These are the Top 10 moments of Yadi's career

October 1st, 2022

It’s not a question of if  Yadier Molina will one day get a statue outside Busch Stadium, have his number retired by the Cardinals and receive unending applause anytime he returns to St. Louis after his playing career ends, but when. That’s the recognition he’s earned himself after 19 seasons sporting the birds on the bat, with retirement approaching after 2022.

In a career that’s likely bound for Cooperstown, many moments are intertwined with his batterymate pitcher  Adam Wainwright. They rank first all-time among batterymates in most regular-season games started together. Sunday’s start -- their 328th as batterymates -- will be their last.

As the Cardinals celebrate Molina during the final regular-season homestand of his Cardinals career, here is a look back at some of his greatest moments:

1. The homer that started it all
Oct. 19, 2006

Baby-faced at 24 years old, there stood Molina, gridlocked at 1-1 in Game 7 of the 2006 NLCS against the Mets in Queens. Molina was in his second year as the Cards’ full-time backstop, performing admirably in the 2005 postseason that saw St. Louis fall short of the World Series. But this two-run blast off Aaron Heilman that silenced Shea Stadium in the ninth inning from the bat of someone yet to prove himself at the plate is what truly birthed the legend of Molina. By the time he caught Wainwright’s curve to freeze Carlos Beltrán a half-inning later, and by the time he embraced Wainwright on the mound after Game 5 of the World Series, the legend merely grew -- and set the stage for years to come.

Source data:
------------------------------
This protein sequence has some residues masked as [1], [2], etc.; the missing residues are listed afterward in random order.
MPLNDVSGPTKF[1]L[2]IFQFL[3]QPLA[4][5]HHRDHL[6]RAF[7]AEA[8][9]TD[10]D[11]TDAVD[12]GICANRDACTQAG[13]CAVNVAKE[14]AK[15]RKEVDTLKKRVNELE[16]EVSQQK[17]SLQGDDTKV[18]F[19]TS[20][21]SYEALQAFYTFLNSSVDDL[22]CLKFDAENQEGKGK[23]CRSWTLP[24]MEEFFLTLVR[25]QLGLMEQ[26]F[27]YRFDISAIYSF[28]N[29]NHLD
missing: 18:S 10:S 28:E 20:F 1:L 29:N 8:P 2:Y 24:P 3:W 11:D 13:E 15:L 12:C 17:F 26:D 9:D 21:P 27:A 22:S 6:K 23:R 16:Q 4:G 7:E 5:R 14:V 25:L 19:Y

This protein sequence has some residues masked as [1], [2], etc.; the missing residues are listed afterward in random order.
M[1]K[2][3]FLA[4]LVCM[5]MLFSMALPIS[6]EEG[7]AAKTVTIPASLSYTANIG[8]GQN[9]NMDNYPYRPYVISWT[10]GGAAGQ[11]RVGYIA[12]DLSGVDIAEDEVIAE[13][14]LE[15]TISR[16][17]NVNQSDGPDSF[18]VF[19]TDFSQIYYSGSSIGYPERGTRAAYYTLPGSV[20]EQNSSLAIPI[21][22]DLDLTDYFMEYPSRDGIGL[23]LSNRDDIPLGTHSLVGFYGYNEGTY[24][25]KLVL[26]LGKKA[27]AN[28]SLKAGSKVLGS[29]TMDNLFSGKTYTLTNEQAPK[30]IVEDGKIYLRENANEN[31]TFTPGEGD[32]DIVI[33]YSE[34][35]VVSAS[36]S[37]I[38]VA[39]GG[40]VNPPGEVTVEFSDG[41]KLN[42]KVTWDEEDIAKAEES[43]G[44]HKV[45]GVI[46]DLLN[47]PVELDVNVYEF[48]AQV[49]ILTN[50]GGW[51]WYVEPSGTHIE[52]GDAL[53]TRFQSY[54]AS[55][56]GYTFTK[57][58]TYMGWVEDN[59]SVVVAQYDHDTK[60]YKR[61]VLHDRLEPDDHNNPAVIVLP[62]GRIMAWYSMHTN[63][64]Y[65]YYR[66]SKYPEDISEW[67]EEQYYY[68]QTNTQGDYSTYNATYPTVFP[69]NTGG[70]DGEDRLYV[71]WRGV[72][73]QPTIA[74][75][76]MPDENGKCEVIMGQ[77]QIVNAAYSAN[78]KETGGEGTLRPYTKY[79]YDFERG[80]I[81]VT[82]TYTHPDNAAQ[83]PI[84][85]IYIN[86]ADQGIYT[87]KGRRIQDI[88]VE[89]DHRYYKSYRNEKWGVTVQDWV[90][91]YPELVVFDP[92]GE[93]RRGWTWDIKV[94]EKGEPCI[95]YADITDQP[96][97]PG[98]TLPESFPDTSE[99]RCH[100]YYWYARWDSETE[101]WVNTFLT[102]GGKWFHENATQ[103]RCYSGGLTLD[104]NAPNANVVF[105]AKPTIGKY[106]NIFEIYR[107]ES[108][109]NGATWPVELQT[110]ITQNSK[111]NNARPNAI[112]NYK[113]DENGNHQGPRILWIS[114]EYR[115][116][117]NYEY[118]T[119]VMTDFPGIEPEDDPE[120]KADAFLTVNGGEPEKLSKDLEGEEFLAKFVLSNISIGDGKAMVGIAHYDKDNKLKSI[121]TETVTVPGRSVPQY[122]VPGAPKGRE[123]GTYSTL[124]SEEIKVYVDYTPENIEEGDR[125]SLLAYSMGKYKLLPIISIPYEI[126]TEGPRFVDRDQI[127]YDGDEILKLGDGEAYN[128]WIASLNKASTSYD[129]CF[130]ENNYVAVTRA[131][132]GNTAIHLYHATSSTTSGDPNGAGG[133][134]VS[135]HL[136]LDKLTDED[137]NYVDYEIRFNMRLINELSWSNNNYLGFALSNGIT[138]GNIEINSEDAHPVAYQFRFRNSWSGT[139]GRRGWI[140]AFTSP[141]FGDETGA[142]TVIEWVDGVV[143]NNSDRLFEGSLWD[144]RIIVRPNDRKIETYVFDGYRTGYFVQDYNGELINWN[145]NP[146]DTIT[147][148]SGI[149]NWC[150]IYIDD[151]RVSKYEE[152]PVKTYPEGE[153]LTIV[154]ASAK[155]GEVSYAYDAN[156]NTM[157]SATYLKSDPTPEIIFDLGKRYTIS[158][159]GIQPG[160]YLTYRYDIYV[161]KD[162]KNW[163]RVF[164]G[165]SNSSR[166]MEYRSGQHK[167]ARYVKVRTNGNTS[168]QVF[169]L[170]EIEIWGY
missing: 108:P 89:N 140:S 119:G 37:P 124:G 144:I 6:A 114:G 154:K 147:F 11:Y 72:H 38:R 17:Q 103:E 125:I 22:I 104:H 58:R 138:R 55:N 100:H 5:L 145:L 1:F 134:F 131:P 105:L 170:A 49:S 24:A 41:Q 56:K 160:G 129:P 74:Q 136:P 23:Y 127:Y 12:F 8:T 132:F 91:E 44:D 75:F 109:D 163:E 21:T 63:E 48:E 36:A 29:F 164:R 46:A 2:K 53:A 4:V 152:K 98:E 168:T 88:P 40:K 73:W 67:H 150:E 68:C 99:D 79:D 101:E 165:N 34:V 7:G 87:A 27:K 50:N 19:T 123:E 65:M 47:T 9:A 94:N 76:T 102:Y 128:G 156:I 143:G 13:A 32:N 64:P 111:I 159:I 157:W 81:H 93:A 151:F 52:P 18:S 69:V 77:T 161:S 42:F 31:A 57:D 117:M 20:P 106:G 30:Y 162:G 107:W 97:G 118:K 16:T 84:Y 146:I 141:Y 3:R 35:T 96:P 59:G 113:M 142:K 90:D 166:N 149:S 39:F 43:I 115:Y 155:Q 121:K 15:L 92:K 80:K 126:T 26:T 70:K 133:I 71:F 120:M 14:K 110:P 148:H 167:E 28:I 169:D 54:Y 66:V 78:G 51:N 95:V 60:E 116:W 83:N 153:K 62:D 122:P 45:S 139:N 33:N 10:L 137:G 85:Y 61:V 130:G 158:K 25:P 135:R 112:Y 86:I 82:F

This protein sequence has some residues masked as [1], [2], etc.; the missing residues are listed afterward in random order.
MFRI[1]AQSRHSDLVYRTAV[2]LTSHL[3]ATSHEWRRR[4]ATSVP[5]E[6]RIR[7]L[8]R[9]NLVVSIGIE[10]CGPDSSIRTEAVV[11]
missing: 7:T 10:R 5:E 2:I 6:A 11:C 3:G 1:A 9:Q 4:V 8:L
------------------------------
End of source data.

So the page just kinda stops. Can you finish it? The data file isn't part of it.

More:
2. The Golden years
2008-18 seasons

It’s his longevity and his legend that will likely seal him a spot in the Hall of Fame, but it was this stretch of excellence that put him in the conversation in the first place. For a span of 11 seasons, Molina was one of the most consistent, important members to his team in baseball. The results: 10 Gold Gloves (including eight in a row), four Platinum Gloves and a Silver Slugger when he quelled doubts with his bat and came to full form in 2013. Molina hit his true peak from 2012-13, slashing .317/.366/.489 (133 OPS+) over the two seasons with a pair of Top 5 finishes in NL MVP voting. Along the way came highlight after highlight -- the cut-downs, the pickoffs, the clutch gene. When the legend of Molina is told, this stretch is what will define his playing days.

3. An enduring partnership
April 6, 2007 through Oct. 3, 2022

The careers of Molina and Wainwright are as tightly linked as any other duo. They’ll finish with 328 starts together, recently surpassing the long held AL/NL record of 324 set by Mickey Lolich and Bill Freehan (1963-75). (Wainwright’s next-most popular batterymate is Tony Cruz, at just 17). From their first start together on April 6, 2007, to the many that have come since, the story of the 21st century Cardinals cannot be told unless it starts with Wainwright and Molina. They have become immortalized for the moments they shared, embraces on the mound to close out both the 2006 NLCS and World Series. The only question is if their statues outside Busch Stadium will stand 60 feet, six inches apart or closely together in a victorious embrace.

4. A franchise-altering Draft pick
June 5, 2000

“Give him anything he wants” was the advice now-president of baseball operations (then-scouting director) John Mozeliak received when he drafted a 17-year-old catcher out of Bayamón, Puerto Rico. Molina wanted more than the slot value of the 113th overall pick. Mozeliak, knowing the raw potential of the high schooler he selected, met Molina at the terms of a $325,000 signing bonus. The return on investment? Ten All-Star nods, nine Gold Gloves, four Platinum Gloves, one Silver Slugger Award and two World Series titles -- and counting.

5. Y2K (x2)
Sept. 24, 2020 and April 14, 2021